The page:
America Georgine Ferrera was born in Los Angeles in 1984, the youngest of six children born to Honduran immigrants America and Carlos. They divorced when Ferrera the Younger was seven-years-old; Carlos returned to Honduras, leaving her mother, who worked as the director of housekeeping staff for Hilton Hotels, to raise the children alone. Her daughter suspects that her mother is the reason she developed a taste for strong female role models.

“She had to be strong to run the household,” recalls Ferrera. “We got to explore unknown territory because she was so strong and inspiring.”

Did being the youngest play a part in her future career?

“It’s funny. I’ve met a lot of artists or entertainers who are youngest children. I think, if anything, there’s a little bit of having to carve out your own identity going on. Your older siblings will have done everything already. There were so many siblings and so many hobbies and interests and even personalities that were claimed before I got there. You have to spend more time figuring out who you are.”

For Ferrera, who she was meant acting, a profession she decided upon aged eight, having landed the role of the Artful Dodger in a school production of Oliver!

“I don’t think it was taken seriously at first,” recalls America. “Every eight-year-old wants to be a movie star or a veterinarian or an astronaut. And it’s hard to know which of those ambitions will stick around. As I got older and continued to express an interest, it was difficult for my mother. She would have preferred that I stayed focused on my education and got a sensible job and a sensible degree. With real stability.”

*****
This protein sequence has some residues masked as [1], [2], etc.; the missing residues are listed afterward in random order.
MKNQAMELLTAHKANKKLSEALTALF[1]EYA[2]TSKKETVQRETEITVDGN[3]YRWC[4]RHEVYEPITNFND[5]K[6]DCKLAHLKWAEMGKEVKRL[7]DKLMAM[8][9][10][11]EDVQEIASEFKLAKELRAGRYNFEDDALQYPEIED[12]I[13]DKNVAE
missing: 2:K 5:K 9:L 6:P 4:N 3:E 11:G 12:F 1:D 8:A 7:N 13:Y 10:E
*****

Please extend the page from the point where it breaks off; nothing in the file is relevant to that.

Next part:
She entered the University of Southern California on a presidential scholarship and spent a semester in Northern Ireland as part of her double major in theatre and international relations. During her studies she met the Texan director Ryan Piers Williams, her future husband, when he cast her in a student play.

“We’ve practically grown up together,” she laughs.

Williams and Ferrera have been married since 2011 and have made two films together: The Dry Land, a 2010 Imagen Award-nominated drama about a soldier returning from Iraq and the upcoming X/Y, which debuted at the Tribeca festival earlier this year. Both star, she produces, he directs.

Who bosses who on that shoot?

“It’s definitely a challenge,” says Ferrera. “But it’s just as much of a challenge when we’re immersed in our own projects. You still have to carve out time to come home and be a couple. What’s nice about working together is that we’re both in the same creative process; we can dive in and stay together. Of course there are still things you have to work around. Who is going to walk the dogs? Who is going to do the dishes? But it feels right. We admire one another. Partly because of our shared passion for storytelling and film. It can be exhausting. And I wouldn’t want to do it all year round. But it’s a treat.”